Since the dawn of time man has wanted to fly. But, well... To be honest it is pretty darn hard. It took a long time to figure out that humans themselves could not fly and it took even longer before man could do it with tools. But what if if could be done easier? What if humans could simply grow wings themselves and fly away?
is a trope centered around a person, animal, or even an object that sprouts wings
. The wings either grow over time, or are gained instantly. The wings can appear suddenly, often as a result of a magical spell or MacGuffin
In case of a person or animal, the character could also go through Metamorphosis
. They can wake up one morning
to discover tiny wings on their back, which grow over time
until they are functional. The initial sprouts can be ridges, feathery tufts, or tiny, articulated wings. The more realistic the story is, the more slow and painful the change will be. If the transformation and large flight muscles also develop, it can be a mild case of Body Horror
Note that this trope is for permanent or semi-permanent wings. Wings that appear and disappear go into the category of Power Gives You Wings
Anime and Manga
- People often sprout wings in Red Bull commercials.
- In Naruto Sasuke sprouts wings during his fight with Naruto. The transformation sequence looks a bit painful and they burst through his clothing.
- Princess Ai sprouts a pair, on account of her unconventional heritage.
- In the final episodes of Eureka Seven, Eureka is distressed when she undergoes a mysterious transformation that includes the sprouting of bright green butterfly wings.
- In Angel Beats!, Kanade programs angel wings on herself after Otonashi suggests it.
- The Uncanny X-Men Vol. 1 story arc "Quarantine" (issues 530-534) introduces an experimental drug that gives a specific mutant's power to ordinary humans. One of the volunteers, Penny Newsom, chooses Angel. Shortly after taking it, she sprouts wings.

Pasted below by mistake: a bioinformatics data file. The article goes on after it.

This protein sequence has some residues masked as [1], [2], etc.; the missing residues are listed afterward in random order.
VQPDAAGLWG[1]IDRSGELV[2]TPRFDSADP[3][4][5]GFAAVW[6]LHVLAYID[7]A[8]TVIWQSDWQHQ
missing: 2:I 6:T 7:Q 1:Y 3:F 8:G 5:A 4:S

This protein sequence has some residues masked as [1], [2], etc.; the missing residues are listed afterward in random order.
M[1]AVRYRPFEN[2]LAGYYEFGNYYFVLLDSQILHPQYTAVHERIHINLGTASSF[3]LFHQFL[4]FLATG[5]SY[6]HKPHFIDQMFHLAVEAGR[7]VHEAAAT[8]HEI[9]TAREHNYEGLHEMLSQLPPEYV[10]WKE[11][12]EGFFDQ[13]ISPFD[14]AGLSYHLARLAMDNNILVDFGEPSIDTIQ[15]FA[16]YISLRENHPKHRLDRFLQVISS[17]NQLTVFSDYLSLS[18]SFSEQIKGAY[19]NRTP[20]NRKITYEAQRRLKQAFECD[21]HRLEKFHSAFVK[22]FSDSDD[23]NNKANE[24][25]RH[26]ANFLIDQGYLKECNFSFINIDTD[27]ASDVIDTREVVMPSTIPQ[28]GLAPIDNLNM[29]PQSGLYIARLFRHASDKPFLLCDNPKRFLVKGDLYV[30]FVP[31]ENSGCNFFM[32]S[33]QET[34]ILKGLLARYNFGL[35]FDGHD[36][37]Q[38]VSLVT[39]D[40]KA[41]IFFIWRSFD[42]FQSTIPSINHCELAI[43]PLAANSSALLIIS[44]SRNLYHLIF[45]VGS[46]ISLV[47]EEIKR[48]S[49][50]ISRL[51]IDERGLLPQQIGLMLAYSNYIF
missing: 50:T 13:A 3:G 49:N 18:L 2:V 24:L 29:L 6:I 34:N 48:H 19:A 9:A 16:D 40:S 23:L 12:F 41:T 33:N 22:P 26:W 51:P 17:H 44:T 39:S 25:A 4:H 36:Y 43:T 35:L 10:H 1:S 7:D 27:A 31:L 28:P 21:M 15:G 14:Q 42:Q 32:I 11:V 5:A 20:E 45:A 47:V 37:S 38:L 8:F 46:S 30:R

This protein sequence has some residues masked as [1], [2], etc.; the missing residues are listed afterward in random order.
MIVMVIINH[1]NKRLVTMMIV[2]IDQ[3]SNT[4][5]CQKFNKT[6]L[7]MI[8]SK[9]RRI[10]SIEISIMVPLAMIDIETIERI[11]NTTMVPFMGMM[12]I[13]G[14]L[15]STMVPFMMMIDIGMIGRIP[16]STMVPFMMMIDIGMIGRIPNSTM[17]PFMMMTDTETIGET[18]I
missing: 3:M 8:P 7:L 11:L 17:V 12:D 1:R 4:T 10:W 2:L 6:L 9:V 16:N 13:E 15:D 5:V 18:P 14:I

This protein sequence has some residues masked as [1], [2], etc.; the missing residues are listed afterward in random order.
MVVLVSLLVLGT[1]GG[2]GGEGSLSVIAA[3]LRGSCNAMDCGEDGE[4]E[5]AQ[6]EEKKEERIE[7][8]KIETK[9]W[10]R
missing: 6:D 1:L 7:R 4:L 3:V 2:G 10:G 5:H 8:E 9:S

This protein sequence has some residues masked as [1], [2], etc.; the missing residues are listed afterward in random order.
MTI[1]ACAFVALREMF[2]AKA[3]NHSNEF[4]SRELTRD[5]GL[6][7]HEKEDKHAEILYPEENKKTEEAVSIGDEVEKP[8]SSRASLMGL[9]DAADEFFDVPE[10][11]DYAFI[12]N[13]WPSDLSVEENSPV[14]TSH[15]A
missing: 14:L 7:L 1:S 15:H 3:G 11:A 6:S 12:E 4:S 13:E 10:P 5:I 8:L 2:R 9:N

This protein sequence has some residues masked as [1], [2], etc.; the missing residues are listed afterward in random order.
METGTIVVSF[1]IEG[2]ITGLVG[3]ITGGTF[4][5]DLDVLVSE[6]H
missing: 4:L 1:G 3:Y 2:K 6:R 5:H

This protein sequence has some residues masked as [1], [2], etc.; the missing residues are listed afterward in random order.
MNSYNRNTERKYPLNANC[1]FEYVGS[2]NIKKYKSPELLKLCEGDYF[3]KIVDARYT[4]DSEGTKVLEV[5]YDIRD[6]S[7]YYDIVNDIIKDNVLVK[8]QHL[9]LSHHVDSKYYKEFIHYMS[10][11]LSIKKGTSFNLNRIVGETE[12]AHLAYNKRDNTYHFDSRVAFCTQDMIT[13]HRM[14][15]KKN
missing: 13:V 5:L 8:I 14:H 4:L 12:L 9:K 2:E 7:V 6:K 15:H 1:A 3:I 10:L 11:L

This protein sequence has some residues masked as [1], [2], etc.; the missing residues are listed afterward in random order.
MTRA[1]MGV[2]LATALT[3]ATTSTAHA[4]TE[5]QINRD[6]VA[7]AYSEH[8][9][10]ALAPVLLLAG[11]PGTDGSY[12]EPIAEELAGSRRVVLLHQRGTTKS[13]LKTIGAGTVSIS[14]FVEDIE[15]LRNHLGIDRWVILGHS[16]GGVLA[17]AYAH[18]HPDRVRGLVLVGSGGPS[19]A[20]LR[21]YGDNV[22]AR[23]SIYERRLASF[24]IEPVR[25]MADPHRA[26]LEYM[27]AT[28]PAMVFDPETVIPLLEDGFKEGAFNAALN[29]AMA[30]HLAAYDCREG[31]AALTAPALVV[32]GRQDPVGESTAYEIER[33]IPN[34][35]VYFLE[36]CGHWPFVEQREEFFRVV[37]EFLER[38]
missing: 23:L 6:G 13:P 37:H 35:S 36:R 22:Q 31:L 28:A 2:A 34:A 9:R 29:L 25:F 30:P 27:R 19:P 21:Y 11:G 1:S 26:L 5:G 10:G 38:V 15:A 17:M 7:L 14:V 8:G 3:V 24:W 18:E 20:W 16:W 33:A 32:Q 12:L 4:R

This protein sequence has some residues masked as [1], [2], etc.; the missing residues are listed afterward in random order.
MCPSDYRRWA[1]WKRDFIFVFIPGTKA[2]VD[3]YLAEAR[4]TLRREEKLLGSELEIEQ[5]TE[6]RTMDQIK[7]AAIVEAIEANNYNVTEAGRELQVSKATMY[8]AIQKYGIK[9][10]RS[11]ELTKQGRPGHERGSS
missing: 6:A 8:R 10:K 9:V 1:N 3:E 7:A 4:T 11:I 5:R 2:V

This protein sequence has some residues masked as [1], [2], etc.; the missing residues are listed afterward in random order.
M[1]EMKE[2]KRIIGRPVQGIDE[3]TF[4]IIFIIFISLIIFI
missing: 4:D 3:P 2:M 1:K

- The Flight Volume 1 short comic "I wish..." by Vera Brosgol is about a teenage girl that grows angel wings one day. It's mostly her talking with a friend about growing up wishing she could fly.
- In X-Men: The Last Stand, Angel is shown to have something growing out of his back as a child. Fast forward ten years: he has wings.
- An interesting variation occurs in the novel Mail-Order Wings by Beatrice Gormley. The protagonist Andrea builds a set of artificial wings from a kit and drinks a potion that causes them to gradually become real. Unfortunately for her, the potion also causes her to slowly metamorphose into a bird.
- The Icarii race in The Wayfarer Redemption series are born wingless, and develop wings in infancy. Dormant wing-buds of half-Icarii, half-human adults can still be encouraged to sprout, using magic.
- In The Magician's Nephew, Aslan gives Strawberry wings and renames him Fledge. Instant Cool Horse.
- Mervyn Peake's Mr Pye is such a saintly character that he begins to sprout angel wings. He finds them an embarrassing nuisance and eventually decides to try not being saintly any more to try and get them to go away again. It works... but he then begins to sprout horns instead. Reverting his character to get rid of the horns again works, but the wings come back...
- Laurel Winter has a book called "Growing Wings", where it's a kind of Puberty Superpower. The wings are too large to really be hidden, but there aren't any other physical adaptations for flight, so no one with wings can really use them to fly on their own.
- It happens to Miranda in Dr Franklins Island in a horrifying way - she loses her hands and her breastbone bursts through her skin as she turns into a bird. As it happens she tries to stay positive about it, saying that she'd love to be able to fly.
- Rapture by David Sosnowski is about a virus that causes people to grow wings and how society adjusts and reacts to this new subset of the human race (i.e. not very well).
- When We Have Wings by Claire Corbett is a dystopian novel where the extremely wealthy opt to get a combination of surgery, genetic modification, and drugs to grow and maintain flight-capable wings. These people live in floating paradises in the sky, making it kind of similar to Elysium (although predating it by a few years).
- The Music Video for Asian Kung Fu Generation's "After Dark" features a man randomly sprouting wings on his back one day, and desperately hiding them until a window-washer is dangerously close to falling off a building.